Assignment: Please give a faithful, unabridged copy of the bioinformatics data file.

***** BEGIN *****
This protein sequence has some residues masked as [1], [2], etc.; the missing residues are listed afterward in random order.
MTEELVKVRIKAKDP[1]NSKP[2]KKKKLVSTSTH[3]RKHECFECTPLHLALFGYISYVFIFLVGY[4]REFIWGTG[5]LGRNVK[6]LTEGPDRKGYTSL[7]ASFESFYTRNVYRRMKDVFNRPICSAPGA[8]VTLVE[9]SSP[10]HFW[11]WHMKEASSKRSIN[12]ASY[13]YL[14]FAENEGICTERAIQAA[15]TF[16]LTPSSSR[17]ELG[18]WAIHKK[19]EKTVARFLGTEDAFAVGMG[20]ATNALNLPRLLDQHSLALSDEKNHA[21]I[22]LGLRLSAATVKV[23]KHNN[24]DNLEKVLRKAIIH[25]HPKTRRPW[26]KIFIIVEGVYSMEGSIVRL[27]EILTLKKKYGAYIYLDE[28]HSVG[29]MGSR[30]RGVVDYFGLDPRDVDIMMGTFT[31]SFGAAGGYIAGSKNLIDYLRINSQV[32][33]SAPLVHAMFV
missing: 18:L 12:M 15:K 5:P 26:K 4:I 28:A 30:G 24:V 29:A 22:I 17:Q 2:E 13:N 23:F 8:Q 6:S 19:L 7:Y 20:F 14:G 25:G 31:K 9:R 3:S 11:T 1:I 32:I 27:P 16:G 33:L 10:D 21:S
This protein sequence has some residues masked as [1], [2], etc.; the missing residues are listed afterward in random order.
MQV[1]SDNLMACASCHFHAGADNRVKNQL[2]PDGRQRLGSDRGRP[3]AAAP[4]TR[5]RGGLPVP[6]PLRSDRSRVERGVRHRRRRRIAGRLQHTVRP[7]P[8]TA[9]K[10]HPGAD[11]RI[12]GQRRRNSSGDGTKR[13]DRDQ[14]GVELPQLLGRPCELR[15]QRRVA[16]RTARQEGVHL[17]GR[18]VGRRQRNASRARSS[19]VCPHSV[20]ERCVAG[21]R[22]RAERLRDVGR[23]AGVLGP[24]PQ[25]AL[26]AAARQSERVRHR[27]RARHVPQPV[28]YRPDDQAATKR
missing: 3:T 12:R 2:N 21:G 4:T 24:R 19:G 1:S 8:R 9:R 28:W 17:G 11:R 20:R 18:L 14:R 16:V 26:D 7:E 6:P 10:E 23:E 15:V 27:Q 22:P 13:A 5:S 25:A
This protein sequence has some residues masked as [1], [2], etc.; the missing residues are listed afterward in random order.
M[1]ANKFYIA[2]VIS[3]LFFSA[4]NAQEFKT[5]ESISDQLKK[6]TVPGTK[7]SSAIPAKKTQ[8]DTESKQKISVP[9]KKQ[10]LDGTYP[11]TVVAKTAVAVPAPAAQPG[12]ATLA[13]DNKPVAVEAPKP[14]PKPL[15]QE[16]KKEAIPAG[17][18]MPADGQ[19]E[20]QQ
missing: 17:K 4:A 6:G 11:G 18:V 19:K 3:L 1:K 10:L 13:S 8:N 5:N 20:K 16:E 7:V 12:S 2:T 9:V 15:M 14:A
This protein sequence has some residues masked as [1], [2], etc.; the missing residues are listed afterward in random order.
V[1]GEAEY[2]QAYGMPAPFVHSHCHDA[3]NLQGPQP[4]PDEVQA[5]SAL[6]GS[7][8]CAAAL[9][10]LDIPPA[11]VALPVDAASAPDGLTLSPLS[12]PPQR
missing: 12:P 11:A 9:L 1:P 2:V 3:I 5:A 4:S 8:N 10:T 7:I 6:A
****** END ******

This protein sequence has some residues masked as [1], [2], etc.; the missing residues are listed afterward in random order.
MTEELVKVRIKAKDP[1]NSKP[2]KKKKLVSTSTH[3]RKHECFECTPLHLALFGYISYVFIFLVGY[4]REFIWGTG[5]LGRNVK[6]LTEGPDRKGYTSL[7]ASFESFYTRNVYRRMKDVFNRPICSAPGA[8]VTLVE[9]SSP[10]HFW[11]WHMKEASSKRSIN[12]ASY[13]YL[14]FAENEGICTERAIQAA[15]TF[16]LTPSSSR[17]ELG[18]WAIHKK[19]EKTVARFLGTEDAFAVGMG[20]ATNALNLPRLLDQHSLALSDEKNHA[21]I[22]LGLRLSAATVKV[23]KHNN[24]DNLEKVLRKAIIH[25]HPKTRRPW[26]KIFIIVEGVYSMEGSIVRL[27]EILTLKKKYGAYIYLDE[28]HSVG[29]MGSR[30]RGVVDYFGLDPRDVDIMMGTFT[31]SFGAAGGYIAGSKNLIDYLRINSQV[32][33]SAPLVHAMFV
missing: 18:L 12:M 15:K 5:P 26:K 4:I 28:A 30:G 24:V 29:A 22:I 17:Q 2:E 13:N 23:F 8:Q 6:S 19:L 7:Y 20:F 14:G 25:G 31:K 9:R 3:S 11:T 1:I 32:I 27:P 16:G 33:L 10:D 21:S
This protein sequence has some residues masked as [1], [2], etc.; the missing residues are listed afterward in random order.
MQV[1]SDNLMACASCHFHAGADNRVKNQL[2]PDGRQRLGSDRGRP[3]AAAP[4]TR[5]RGGLPVP[6]PLRSDRSRVERGVRHRRRRRIAGRLQHTVRP[7]P[8]TA[9]K[10]HPGAD[11]RI[12]GQRRRNSSGDGTKR[13]DRDQ[14]GVELPQLLGRPCELR[15]QRRVA[16]RTARQEGVHL[17]GR[18]VGRRQRNASRARSS[19]VCPHSV[20]ERCVAG[21]R[22]RAERLRDVGR[23]AGVLGP[24]PQ[25]AL[26]AAARQSERVRHR[27]RARHVPQPV[28]YRPDDQAATKR
missing: 3:T 12:R 2:N 21:G 4:T 24:R 19:G 1:S 8:R 9:R 28:W 17:G 11:R 20:R 18:L 14:R 16:V 26:D 7:E 6:P 10:E 23:E 15:V 27:Q 22:P 13:A 5:S 25:A
This protein sequence has some residues masked as [1], [2], etc.; the missing residues are listed afterward in random order.
M[1]ANKFYIA[2]VIS[3]LFFSA[4]NAQEFKT[5]ESISDQLKK[6]TVPGTK[7]SSAIPAKKTQ[8]DTESKQKISVP[9]KKQ[10]LDGTYP[11]TVVAKTAVAVPAPAAQPG[12]ATLA[13]DNKPVAVEAPKP[14]PKPL[15]QE[16]KKEAIPAG[17][18]MPADGQ[19]E[20]QQ
missing: 17:K 4:A 6:G 11:G 18:V 19:K 3:L 1:K 10:L 13:S 8:N 5:N 20:K 16:E 7:V 12:S 2:T 9:V 15:M 14:A
This protein sequence has some residues masked as [1], [2], etc.; the missing residues are listed afterward in random order.
V[1]GEAEY[2]QAYGMPAPFVHSHCHDA[3]NLQGPQP[4]PDEVQA[5]SAL[6]GS[7][8]CAAAL[9][10]LDIPPA[11]VALPVDAASAPDGLTLSPLS[12]PPQR
missing: 12:P 11:A 9:L 1:P 2:V 3:I 5:A 4:S 8:N 10:T 7:I 6:A